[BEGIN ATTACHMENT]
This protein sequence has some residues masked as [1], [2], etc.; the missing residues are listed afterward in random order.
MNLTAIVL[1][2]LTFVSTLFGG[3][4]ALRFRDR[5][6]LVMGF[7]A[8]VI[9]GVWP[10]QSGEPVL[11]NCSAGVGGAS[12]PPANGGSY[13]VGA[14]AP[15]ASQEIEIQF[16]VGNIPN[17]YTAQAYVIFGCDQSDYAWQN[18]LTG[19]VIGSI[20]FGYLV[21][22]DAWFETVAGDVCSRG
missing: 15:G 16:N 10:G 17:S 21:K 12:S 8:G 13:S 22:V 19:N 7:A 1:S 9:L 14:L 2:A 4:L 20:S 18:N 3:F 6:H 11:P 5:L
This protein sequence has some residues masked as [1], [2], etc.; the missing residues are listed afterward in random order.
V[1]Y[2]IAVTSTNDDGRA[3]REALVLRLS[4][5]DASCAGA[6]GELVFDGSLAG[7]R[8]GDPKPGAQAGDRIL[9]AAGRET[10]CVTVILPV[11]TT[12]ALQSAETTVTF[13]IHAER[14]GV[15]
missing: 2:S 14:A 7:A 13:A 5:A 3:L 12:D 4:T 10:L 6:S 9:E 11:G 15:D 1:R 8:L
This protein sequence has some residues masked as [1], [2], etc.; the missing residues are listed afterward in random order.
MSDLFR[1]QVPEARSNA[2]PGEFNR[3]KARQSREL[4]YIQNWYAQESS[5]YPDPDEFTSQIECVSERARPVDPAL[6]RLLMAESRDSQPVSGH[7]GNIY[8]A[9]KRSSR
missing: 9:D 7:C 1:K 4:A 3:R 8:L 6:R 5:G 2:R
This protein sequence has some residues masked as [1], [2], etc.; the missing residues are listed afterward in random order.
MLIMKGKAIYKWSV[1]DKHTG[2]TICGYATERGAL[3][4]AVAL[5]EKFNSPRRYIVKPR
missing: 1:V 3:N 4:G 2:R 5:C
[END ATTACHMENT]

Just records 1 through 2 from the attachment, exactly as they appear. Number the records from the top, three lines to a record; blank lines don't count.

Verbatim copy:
This protein sequence has some residues masked as [1], [2], etc.; the missing residues are listed afterward in random order.
MNLTAIVL[1][2]LTFVSTLFGG[3][4]ALRFRDR[5][6]LVMGF[7]A[8]VI[9]GVWP[10]QSGEPVL[11]NCSAGVGGAS[12]PPANGGSY[13]VGA[14]AP[15]ASQEIEIQF[16]VGNIPN[17]YTAQAYVIFGCDQSDYAWQN[18]LTG[19]VIGSI[20]FGYLV[21][22]DAWFETVAGDVCSRG
missing: 15:G 16:N 10:G 17:S 21:K 12:S 8:G 13:S 22:V 19:N 7:A 1:S 9:L 14:L 2:A 4:L 20:S 18:N 3:F 6:H 11:P 5:L
This protein sequence has some residues masked as [1], [2], etc.; the missing residues are listed afterward in random order.
V[1]Y[2]IAVTSTNDDGRA[3]REALVLRLS[4][5]DASCAGA[6]GELVFDGSLAG[7]R[8]GDPKPGAQAGDRIL[9]AAGRET[10]CVTVILPV[11]TT[12]ALQSAETTVTF[13]IHAER[14]GV[15]
missing: 2:S 14:A 7:A 13:A 5:A 3:L 12:D 4:T 10:L 6:S 9:E 11:G 15:D 1:R 8:L